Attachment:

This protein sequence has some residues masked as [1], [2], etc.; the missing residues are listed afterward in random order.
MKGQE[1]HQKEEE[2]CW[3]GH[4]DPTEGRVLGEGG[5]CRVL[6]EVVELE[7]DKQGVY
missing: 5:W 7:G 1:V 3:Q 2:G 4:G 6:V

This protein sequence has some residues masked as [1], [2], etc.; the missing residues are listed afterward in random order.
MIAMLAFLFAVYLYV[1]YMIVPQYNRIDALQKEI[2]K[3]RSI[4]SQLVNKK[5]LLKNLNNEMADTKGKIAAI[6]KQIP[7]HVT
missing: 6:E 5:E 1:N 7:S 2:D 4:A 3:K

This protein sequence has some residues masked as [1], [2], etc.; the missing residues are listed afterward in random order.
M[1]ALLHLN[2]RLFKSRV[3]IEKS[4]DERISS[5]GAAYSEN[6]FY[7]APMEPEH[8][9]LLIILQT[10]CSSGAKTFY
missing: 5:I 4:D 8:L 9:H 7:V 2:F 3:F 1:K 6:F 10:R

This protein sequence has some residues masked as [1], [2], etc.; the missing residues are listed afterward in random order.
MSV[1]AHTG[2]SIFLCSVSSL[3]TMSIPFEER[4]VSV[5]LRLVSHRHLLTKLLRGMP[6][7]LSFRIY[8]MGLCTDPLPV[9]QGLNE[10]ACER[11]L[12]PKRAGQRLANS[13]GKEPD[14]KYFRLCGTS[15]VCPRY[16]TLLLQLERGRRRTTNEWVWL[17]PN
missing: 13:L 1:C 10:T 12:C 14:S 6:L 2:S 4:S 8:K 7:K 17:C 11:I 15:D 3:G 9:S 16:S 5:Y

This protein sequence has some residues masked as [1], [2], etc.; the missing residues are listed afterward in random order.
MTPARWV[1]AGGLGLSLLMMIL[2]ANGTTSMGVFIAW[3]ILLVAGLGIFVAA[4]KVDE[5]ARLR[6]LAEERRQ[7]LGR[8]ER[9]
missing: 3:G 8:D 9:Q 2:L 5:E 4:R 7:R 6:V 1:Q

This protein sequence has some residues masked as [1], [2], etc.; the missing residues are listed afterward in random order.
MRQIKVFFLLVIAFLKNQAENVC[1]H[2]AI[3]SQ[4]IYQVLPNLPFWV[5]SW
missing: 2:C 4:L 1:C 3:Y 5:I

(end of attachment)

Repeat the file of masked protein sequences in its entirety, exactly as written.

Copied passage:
This protein sequence has some residues masked as [1], [2], etc.; the missing residues are listed afterward in random order.
MKGQE[1]HQKEEE[2]CW[3]GH[4]DPTEGRVLGEGG[5]CRVL[6]EVVELE[7]DKQGVY
missing: 5:W 7:G 1:V 3:Q 2:G 4:G 6:V

This protein sequence has some residues masked as [1], [2], etc.; the missing residues are listed afterward in random order.
MIAMLAFLFAVYLYV[1]YMIVPQYNRIDALQKEI[2]K[3]RSI[4]SQLVNKK[5]LLKNLNNEMADTKGKIAAI[6]KQIP[7]HVT
missing: 6:E 5:E 1:N 7:S 2:D 4:A 3:K

This protein sequence has some residues masked as [1], [2], etc.; the missing residues are listed afterward in random order.
M[1]ALLHLN[2]RLFKSRV[3]IEKS[4]DERISS[5]GAAYSEN[6]FY[7]APMEPEH[8][9]LLIILQT[10]CSSGAKTFY
missing: 5:I 4:D 8:L 9:H 7:V 2:F 3:F 1:K 6:F 10:R

This protein sequence has some residues masked as [1], [2], etc.; the missing residues are listed afterward in random order.
MSV[1]AHTG[2]SIFLCSVSSL[3]TMSIPFEER[4]VSV[5]LRLVSHRHLLTKLLRGMP[6][7]LSFRIY[8]MGLCTDPLPV[9]QGLNE[10]ACER[11]L[12]PKRAGQRLANS[13]GKEPD[14]KYFRLCGTS[15]VCPRY[16]TLLLQLERGRRRTTNEWVWL[17]PN
missing: 13:L 1:C 10:T 12:C 14:S 6:L 2:S 4:S 8:K 7:K 17:C 11:I 15:D 3:G 9:S 16:S 5:Y

This protein sequence has some residues masked as [1], [2], etc.; the missing residues are listed afterward in random order.
MTPARWV[1]AGGLGLSLLMMIL[2]ANGTTSMGVFIAW[3]ILLVAGLGIFVAA[4]KVDE[5]ARLR[6]LAEERRQ[7]LGR[8]ER[9]
missing: 3:G 8:D 9:Q 2:L 5:E 4:R 7:R 6:V 1:Q

This protein sequence has some residues masked as [1], [2], etc.; the missing residues are listed afterward in random order.
MRQIKVFFLLVIAFLKNQAENVC[1]H[2]AI[3]SQ[4]IYQVLPNLPFWV[5]SW
missing: 2:C 4:L 1:C 3:Y 5:I